This year wasn’t the first time Quinnipiac reached the Frozen Four or even the national championship game. That happened in 2013, when the Bobcats lost to Yale 4-0 in the Frozen Four championship. Quinnipiac returned to the title game with a 3-2 victory against Boston College on April 7 in Tampa. ASN was there to witness the Bobcats on the brink and the sports moment judged the greatest in school history.
That has been Rand Pecknold’s plan from the start, going back to when he became Quinnipiac’s head coach in 1994 and taking over “maybe the worst Division III team in the country,” he said on Friday.
“Probably not the salary coach hoped at the start,” Bobcats junior Soren Jonzzon chimed in.
Pecknold’s starting salary was $6,700, but he needed the job. Since taking it he’s taken Quinnipiac hockey from Division III to Division I, and in Division I from the Metro Atlantic Athletic Conference (now Atlantic Hockey) to the ECAC when Vermont left for Hockey East in 2005.
That’s also the year Quinnipiac changed its nickname from Braves to Bobcats.
What hasn’t changed is Pecknold’s plan.
Deny time and space.
That’s how Quinnipiac has closed the gap to become No. 1 in the nation and play for its first national championship Saturday night against North Dakota at Amalie Arena in Tampa.
The relentless process has become so ingrained in the team’s identity that junior defenseman Devon Toews said “it’s just another game to us.”
He meant that it’s business as usual for Quinnipiac. “Focus on the game,” Jonzzon added, “not the endpoint.”
The Bobcats have been here before, losing to No. 1 Yale 4-0 in the 2013 national championship game. This time, the Bobcats are not settling for being happy to be here.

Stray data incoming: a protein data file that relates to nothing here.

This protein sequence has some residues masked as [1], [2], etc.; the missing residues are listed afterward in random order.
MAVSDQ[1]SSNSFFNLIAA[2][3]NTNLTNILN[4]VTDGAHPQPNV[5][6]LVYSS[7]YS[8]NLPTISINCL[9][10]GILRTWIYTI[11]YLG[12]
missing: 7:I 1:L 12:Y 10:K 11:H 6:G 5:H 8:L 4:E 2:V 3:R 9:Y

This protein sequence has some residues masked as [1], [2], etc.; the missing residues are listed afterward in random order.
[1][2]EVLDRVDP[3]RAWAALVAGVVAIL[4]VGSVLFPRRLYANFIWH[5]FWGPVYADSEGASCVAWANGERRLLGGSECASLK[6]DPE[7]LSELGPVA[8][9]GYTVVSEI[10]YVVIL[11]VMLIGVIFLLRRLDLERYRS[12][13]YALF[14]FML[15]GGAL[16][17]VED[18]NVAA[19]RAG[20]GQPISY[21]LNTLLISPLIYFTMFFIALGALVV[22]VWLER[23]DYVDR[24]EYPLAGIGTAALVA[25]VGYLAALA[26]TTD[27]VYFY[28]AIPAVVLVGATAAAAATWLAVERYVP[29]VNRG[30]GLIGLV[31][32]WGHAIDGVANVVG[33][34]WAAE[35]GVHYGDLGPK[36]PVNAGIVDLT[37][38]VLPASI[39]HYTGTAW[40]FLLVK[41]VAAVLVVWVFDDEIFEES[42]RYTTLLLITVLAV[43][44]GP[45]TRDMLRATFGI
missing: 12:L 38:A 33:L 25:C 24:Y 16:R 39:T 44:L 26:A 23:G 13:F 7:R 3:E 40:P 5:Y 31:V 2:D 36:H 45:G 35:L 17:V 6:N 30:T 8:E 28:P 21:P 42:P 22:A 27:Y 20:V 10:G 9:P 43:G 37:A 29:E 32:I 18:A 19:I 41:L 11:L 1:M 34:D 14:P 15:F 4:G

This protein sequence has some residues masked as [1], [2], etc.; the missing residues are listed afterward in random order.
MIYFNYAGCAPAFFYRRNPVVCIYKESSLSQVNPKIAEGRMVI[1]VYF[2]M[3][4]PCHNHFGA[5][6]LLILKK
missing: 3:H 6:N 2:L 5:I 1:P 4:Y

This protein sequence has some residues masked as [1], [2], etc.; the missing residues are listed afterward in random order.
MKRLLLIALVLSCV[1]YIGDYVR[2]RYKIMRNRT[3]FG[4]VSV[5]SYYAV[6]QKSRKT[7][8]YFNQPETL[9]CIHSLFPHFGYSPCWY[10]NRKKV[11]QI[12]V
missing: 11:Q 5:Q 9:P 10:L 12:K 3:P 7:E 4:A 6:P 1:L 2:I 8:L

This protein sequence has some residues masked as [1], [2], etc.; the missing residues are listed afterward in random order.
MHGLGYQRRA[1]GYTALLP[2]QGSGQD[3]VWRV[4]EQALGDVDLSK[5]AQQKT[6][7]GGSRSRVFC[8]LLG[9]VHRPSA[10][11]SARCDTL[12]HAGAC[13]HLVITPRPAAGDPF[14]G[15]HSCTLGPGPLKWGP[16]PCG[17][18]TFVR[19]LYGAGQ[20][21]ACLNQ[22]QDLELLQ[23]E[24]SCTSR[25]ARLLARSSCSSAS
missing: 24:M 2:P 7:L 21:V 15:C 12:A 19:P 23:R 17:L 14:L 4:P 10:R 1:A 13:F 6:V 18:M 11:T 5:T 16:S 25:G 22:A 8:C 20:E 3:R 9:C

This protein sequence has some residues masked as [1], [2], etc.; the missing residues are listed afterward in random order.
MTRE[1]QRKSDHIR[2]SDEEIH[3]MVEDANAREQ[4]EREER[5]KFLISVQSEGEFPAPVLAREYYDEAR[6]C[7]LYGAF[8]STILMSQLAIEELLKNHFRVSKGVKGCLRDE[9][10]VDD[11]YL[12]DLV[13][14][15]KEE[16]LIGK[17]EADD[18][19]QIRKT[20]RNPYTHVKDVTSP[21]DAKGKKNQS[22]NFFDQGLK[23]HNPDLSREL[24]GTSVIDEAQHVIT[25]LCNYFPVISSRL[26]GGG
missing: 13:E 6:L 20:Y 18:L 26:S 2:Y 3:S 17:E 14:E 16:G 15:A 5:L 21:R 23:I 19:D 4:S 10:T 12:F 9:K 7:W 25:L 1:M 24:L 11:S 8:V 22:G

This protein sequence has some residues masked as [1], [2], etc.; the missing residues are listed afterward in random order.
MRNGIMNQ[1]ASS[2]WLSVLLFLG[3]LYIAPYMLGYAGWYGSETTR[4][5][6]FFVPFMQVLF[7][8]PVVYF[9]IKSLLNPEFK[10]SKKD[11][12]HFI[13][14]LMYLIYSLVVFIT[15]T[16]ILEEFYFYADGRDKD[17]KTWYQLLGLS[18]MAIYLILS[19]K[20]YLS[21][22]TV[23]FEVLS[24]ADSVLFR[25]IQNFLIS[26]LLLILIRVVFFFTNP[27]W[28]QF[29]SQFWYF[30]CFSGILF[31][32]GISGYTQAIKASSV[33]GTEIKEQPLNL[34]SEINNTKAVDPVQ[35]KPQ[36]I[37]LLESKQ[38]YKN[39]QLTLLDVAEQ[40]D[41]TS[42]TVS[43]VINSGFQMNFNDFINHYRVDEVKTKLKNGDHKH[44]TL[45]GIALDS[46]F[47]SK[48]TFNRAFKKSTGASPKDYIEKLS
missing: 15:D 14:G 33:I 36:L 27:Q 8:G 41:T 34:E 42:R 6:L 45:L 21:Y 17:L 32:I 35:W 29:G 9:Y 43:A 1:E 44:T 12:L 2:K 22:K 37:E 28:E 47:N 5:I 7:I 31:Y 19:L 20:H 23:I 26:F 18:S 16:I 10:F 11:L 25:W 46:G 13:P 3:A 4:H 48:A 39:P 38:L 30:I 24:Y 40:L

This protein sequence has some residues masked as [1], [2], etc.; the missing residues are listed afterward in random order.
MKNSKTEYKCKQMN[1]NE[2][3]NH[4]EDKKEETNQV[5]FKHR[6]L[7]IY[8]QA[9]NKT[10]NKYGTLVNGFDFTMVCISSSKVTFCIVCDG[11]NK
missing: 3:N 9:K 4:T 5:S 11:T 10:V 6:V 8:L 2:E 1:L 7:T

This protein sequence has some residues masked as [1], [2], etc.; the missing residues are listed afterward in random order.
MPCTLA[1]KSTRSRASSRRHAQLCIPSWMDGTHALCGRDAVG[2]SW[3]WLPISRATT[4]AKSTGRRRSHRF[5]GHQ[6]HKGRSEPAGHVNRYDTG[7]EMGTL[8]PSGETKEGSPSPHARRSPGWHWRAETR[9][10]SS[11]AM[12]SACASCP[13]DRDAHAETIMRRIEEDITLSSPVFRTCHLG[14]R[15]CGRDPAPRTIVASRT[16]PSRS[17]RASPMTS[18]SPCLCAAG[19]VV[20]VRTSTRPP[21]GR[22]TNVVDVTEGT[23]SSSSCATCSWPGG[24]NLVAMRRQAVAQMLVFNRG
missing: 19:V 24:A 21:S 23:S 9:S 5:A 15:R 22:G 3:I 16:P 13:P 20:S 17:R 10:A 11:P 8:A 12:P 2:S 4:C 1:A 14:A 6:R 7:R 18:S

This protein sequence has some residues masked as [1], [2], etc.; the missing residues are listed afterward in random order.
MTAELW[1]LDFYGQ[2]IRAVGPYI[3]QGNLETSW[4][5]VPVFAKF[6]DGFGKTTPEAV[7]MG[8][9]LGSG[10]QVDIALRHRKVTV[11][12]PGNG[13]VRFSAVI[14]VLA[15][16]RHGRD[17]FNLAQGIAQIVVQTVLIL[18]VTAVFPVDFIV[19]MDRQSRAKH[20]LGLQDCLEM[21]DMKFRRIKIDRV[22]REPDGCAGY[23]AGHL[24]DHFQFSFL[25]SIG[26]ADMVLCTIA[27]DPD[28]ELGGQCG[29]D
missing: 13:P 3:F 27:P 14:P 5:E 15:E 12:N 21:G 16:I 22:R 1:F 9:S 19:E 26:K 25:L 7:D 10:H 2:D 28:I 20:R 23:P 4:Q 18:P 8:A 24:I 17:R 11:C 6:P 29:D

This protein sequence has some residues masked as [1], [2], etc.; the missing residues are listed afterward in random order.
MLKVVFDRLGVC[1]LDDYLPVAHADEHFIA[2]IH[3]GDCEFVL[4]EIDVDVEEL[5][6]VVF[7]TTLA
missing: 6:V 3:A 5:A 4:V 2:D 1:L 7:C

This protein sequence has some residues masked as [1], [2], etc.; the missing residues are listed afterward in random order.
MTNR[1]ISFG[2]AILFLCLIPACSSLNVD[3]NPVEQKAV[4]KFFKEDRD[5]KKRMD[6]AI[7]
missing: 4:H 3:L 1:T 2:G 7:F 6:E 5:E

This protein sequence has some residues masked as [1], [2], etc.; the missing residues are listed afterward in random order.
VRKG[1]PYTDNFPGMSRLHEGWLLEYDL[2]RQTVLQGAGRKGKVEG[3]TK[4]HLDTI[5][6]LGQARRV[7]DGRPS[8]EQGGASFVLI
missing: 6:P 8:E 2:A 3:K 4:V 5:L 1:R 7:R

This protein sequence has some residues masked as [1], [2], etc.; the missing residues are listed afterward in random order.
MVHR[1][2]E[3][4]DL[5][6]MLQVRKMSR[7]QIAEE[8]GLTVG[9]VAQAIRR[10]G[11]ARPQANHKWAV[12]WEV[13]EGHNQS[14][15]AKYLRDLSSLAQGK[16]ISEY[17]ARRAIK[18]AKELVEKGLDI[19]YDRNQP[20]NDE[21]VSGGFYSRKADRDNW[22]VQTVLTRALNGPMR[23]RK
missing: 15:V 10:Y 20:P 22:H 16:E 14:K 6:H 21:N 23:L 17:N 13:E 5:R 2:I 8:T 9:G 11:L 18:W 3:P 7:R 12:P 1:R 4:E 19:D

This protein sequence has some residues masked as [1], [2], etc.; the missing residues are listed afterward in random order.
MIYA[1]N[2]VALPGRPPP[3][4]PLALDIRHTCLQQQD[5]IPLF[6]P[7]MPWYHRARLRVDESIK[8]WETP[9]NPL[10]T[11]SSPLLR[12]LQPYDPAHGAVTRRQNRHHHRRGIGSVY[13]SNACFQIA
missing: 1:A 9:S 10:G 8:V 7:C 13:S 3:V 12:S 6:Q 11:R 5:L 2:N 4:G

This time, Jonzzon said, “We’re here to win a national championship.”
“Take away time and space,” Toews said, “and we’ll be fine.”
Pecknold’s plan has carried Qunnipiac to a 32-3-7 record this season, the ECAC regular-season championship and, for the first time, the ECAC Tournament title. It carried the NCAA Tournament’s No. 1 overall seed to a 3-2 victory against Boston College in the Frozen Four semifinals Thursday, when the Bobcats jumped to an early 2-0 lead, smothering BC in the game’s opening 10 minutes.
“We want to do that to anybody we play,” said Pecknold, the national coach of the year. “We want to deny time and space. If those (BC) kids have time, they’re going to make plays. And we had to kind of get up in their face a little bit.”
The Bobcats will have to do it again against North Dakota, but that’s the plan. And the Bobcats don’t need to be reminded how good UND is. Last year, the Fighting Hawks beat Quinnipiac 4-1 in the NCAA Tournament opener. UND leads the all-time series against Qunnipiac 3-0.
“I love the way North Dakota plays,” Pecknold said. “They pressure. They go. There are similarities.”
There are also differences. North Dakota appears more fluid offensively with its CBS Line of Drake Caggiula, who scored two goal in UND’s 4-2 victory Thursday against Denver, Brock Boeser and Nick Schmaltz, who scored the game-winner against the Pioneers.
Meanwhile, Pecknold said the Bobcats are masters of “gritty, greasy goals,” banging around and crashing the net.
“We have to do well what we do well,” Pecknold said.
Deny time and space.
If they do, there’s no denying this will be the Bobcats’ time and place.
On the cover and above: Quinnipiac’s Andrew Taverner scores on Boston College goalie Thatcher Demko in the first period of the Frozen Four semifinal on April 7 at Amalie Arena in Tampa. The “gritty, greasy goal” gave the Bobcats a 2-0 lead in their eventual 3-2 victory. (Photo by Richard T Gagnon/Getty Images)
THIS WEEK’S GREATEST MOMENTS
• Monday: Quinnipiac and Radford
• Tuesday: Rensselaer (RPI) and Rhode Island
• Wednesday: Rice and Richmond
• Thursday: St. Bonaventure and St. Cloud State
• Friday: Saint Joseph’s and St. Lawrence